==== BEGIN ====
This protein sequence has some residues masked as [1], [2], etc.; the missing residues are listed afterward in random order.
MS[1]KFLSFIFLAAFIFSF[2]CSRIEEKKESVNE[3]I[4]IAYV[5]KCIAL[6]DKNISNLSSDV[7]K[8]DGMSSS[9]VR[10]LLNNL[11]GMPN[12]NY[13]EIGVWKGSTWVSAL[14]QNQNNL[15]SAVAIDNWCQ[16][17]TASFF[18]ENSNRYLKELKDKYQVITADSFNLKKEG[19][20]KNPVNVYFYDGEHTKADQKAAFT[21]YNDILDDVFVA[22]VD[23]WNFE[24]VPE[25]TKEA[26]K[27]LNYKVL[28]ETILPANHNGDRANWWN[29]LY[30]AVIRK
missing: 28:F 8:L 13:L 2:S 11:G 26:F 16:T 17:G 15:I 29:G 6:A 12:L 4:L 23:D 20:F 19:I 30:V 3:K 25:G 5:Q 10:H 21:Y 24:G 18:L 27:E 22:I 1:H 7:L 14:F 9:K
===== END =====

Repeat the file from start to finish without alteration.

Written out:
This protein sequence has some residues masked as [1], [2], etc.; the missing residues are listed afterward in random order.
MS[1]KFLSFIFLAAFIFSF[2]CSRIEEKKESVNE[3]I[4]IAYV[5]KCIAL[6]DKNISNLSSDV[7]K[8]DGMSSS[9]VR[10]LLNNL[11]GMPN[12]NY[13]EIGVWKGSTWVSAL[14]QNQNNL[15]SAVAIDNWCQ[16][17]TASFF[18]ENSNRYLKELKDKYQVITADSFNLKKEG[19][20]KNPVNVYFYDGEHTKADQKAAFT[21]YNDILDDVFVA[22]VD[23]WNFE[24]VPE[25]TKEA[26]K[27]LNYKVL[28]ETILPANHNGDRANWWN[29]LY[30]AVIRK
missing: 28:F 8:L 13:L 2:S 11:G 26:F 16:T 17:G 15:I 29:G 6:A 12:L 4:L 23:D 20:F 19:I 30:V 3:K 25:G 5:Q 10:H 21:Y 24:G 18:L 27:E 22:I 1:H 7:L 14:F 9:K